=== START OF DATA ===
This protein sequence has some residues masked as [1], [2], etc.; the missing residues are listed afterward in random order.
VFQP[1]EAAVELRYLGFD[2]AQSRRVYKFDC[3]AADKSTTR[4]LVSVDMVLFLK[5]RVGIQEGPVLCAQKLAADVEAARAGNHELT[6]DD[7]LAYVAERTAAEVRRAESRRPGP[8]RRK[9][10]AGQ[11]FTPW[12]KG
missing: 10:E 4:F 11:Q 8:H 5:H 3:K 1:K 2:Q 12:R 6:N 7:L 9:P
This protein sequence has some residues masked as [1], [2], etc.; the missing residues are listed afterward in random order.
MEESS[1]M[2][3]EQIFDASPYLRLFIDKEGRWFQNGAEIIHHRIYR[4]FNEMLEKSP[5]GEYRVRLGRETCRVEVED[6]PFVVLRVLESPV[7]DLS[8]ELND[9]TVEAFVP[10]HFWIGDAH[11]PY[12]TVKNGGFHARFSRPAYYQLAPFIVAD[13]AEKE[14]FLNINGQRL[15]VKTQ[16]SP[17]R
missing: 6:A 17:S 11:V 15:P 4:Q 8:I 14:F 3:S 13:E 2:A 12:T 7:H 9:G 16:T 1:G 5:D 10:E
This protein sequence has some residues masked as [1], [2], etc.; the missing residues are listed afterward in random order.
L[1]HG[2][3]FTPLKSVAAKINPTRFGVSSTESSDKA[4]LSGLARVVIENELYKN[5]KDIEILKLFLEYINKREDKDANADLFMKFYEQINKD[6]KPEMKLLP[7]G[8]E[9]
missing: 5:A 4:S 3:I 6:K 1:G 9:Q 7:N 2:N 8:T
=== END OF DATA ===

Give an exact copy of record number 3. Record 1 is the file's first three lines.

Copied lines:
This protein sequence has some residues masked as [1], [2], etc.; the missing residues are listed afterward in random order.
L[1]HG[2][3]FTPLKSVAAKINPTRFGVSSTESSDKA[4]LSGLARVVIENELYKN[5]KDIEILKLFLEYINKREDKDANADLFMKFYEQINKD[6]KPEMKLLP[7]G[8]E[9]
missing: 5:A 4:S 3:I 6:K 1:G 9:Q 7:N 2:N 8:T